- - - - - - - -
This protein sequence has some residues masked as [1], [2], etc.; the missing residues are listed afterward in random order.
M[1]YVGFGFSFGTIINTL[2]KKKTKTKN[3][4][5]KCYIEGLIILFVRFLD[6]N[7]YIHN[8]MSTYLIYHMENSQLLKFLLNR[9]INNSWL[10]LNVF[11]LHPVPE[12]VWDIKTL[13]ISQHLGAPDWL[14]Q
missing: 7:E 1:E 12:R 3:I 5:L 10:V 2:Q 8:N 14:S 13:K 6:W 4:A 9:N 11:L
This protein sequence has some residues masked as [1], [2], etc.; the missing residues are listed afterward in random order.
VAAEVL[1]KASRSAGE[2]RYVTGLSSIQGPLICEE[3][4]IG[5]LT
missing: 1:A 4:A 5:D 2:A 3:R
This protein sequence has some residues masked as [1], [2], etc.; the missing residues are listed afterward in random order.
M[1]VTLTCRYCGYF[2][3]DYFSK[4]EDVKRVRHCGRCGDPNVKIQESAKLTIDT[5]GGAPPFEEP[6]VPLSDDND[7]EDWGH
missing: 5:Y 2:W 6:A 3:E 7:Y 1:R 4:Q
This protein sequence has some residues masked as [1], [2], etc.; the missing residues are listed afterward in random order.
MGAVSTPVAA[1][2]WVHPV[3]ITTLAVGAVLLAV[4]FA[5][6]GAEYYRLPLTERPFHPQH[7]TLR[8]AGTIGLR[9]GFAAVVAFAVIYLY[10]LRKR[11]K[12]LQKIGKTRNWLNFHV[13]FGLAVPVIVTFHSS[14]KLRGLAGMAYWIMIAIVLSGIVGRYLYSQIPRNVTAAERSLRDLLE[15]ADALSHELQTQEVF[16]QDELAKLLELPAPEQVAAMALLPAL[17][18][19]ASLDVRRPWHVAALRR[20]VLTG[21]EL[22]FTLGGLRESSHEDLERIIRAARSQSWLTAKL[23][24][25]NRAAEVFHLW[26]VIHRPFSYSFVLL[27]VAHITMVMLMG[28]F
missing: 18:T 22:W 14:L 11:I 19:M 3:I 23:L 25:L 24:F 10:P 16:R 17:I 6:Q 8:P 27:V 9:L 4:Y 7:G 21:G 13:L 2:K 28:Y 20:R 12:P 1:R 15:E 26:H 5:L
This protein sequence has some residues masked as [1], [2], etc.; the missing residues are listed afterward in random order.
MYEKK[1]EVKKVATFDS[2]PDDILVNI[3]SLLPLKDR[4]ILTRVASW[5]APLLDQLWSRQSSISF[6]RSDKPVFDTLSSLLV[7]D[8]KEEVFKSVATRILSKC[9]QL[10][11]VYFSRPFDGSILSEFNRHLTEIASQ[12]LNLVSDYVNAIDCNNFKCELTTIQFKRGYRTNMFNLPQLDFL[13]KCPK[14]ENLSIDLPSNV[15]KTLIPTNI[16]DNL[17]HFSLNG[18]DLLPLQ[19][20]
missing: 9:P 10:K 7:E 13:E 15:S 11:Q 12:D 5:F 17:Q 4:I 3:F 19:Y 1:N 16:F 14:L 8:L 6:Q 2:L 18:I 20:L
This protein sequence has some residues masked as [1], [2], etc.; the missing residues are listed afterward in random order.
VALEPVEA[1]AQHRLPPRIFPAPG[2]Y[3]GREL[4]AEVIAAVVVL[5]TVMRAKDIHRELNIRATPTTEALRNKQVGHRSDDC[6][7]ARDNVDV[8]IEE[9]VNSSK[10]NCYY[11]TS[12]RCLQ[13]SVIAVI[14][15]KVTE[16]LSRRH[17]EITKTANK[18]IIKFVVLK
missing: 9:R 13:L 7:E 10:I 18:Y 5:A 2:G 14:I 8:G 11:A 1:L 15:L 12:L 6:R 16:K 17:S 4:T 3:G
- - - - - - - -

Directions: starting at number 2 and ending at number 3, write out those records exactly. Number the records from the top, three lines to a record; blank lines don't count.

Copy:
This protein sequence has some residues masked as [1], [2], etc.; the missing residues are listed afterward in random order.
VAAEVL[1]KASRSAGE[2]RYVTGLSSIQGPLICEE[3][4]IG[5]LT
missing: 1:A 4:A 5:D 2:A 3:R
This protein sequence has some residues masked as [1], [2], etc.; the missing residues are listed afterward in random order.
M[1]VTLTCRYCGYF[2][3]DYFSK[4]EDVKRVRHCGRCGDPNVKIQESAKLTIDT[5]GGAPPFEEP[6]VPLSDDND[7]EDWGH
missing: 5:Y 2:W 6:A 3:E 7:Y 1:R 4:Q